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In-Room Chat as a Social Tool

by Clay Shirky
12/26/2002

This fall, I hosted a two-day brainstorming session for 30 or so people on the subject of social software. The event, sponsored by Cap-Gemini's Center for Business Innovation and Nokia's Insight and Foresight unit, took place in an open loft, and in addition to the usual "sit around a big table and talk to each other" format, we set up an in-room chat channel accessible over the WiFi network. We hosted the chat using Greg Elin's modifications to Manuel Kiessling's lovely ARSC (A Really Simple Chat) software. (Greg and I had used a similar setup in a somewhat different setting, and we were determined to experiment further at the social software event.)

The in-room chat created a two-channel experience -- a live conversation in the room, and an overlapping real-time text conversation. The experiment was a strong net positive for the group. Most social software is designed as a replacement for face-to-face meetings, but the spread of permanet (connectivity like air) provides opportunities for social software to be used by groups who are already gathered in the same location. For us, the chat served as a kind of social whiteboard. In this note, I want to detail what worked and why, what the limitations and downsides of in-room chat were, and point out possible future avenues for exploration.

The Setup

The setup was quite simple. We were working in a large open loft, seated around a ring of tables, and we connected a WiFi hub to the room's cable modem. Most of the participants had WiFi-capable laptops, and ARSC works in a browser, so there were no client issues. We put a large plasma screen at one end of the room.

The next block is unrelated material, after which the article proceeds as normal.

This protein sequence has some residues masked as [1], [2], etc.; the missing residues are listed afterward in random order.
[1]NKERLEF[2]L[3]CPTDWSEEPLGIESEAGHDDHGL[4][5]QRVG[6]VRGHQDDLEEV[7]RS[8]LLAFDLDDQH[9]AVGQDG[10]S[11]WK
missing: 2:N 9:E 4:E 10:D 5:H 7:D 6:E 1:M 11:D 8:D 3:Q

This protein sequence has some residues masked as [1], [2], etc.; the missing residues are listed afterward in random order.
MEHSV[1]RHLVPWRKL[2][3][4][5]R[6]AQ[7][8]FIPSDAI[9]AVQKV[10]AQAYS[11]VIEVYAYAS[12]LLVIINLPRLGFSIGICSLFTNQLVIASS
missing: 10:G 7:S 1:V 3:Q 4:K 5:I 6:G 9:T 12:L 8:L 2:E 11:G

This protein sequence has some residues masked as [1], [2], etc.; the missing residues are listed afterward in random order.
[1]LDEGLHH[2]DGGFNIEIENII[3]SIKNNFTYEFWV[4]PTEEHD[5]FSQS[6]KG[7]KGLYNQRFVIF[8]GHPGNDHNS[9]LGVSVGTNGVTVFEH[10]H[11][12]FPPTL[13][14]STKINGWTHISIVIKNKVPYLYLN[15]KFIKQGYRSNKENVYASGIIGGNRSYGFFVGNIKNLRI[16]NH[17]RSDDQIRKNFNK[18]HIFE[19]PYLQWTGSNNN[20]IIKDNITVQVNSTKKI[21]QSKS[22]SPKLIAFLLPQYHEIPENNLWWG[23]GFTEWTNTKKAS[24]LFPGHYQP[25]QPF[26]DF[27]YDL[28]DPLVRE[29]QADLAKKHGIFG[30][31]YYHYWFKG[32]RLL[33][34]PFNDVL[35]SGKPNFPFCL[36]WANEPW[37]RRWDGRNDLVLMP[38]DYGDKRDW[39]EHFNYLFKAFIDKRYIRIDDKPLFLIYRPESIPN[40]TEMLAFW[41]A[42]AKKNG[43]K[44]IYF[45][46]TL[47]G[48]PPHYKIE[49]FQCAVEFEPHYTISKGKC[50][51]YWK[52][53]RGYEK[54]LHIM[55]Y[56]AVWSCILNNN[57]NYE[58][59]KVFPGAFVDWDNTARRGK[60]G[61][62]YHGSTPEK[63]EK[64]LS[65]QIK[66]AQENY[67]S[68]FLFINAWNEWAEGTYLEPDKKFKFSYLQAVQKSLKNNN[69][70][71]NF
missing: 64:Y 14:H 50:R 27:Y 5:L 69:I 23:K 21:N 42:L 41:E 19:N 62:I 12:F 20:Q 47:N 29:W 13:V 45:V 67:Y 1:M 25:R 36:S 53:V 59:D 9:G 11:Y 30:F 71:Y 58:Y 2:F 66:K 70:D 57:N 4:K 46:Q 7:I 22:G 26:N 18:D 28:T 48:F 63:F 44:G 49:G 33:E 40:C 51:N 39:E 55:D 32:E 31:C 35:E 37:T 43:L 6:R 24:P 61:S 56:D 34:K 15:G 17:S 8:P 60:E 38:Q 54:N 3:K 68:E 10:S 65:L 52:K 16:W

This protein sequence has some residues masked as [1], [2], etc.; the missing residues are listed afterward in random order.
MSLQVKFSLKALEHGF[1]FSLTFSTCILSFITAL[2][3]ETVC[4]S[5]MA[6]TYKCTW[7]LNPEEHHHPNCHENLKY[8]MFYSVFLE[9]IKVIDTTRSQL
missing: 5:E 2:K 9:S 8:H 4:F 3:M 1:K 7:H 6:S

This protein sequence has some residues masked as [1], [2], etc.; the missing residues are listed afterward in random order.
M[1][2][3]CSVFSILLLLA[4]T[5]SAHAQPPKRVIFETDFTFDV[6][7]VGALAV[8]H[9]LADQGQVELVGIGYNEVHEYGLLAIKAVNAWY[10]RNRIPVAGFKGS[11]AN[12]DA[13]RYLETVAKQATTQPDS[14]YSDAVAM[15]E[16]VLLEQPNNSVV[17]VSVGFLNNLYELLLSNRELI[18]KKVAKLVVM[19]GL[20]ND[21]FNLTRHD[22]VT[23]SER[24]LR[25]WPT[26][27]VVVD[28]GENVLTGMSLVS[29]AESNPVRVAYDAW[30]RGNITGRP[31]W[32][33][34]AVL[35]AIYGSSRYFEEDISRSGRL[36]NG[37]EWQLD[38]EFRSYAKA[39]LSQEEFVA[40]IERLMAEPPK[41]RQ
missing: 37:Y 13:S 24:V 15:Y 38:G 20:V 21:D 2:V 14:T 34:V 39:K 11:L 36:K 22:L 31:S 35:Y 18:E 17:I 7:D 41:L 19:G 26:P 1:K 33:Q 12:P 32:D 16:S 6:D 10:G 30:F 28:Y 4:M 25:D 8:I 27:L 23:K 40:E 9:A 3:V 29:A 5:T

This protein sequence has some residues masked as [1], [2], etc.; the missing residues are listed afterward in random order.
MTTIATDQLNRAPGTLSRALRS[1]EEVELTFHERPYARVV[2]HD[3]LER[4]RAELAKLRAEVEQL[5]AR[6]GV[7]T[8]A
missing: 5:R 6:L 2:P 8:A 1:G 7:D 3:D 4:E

We created a chat room for the event, and asked the participants using the chat to log in using their first name. In addition, we created a special username, Display, which we logged into a machine connected to the plasma screen. The Display interface had no text-entry field, suppressed control messages, and had its font set very large. This maximized screen real estate for user-entered messages, and made them readable even by participants sitting 10 meters away (though it minimized the amount of scroll-back visible on the plasma screen.)


Figure 1. The conference room.


Figure 2. Private and public screens.

Photos courtesy http://www.heiferman.com

We made the participants aware of the chat room at the beginning of the event, and set no other rules for its use (though at one point, we asked that people only use the chat room, saying nothing out loud for half an hour.) The chat room was available throughout the meeting. The first 10 minutes of the chat were the usual set of test messages, hellos, and other "My hovercraft is full of eels" randomness, but once the meeting got rolling, the chat room became an invaluable tool.

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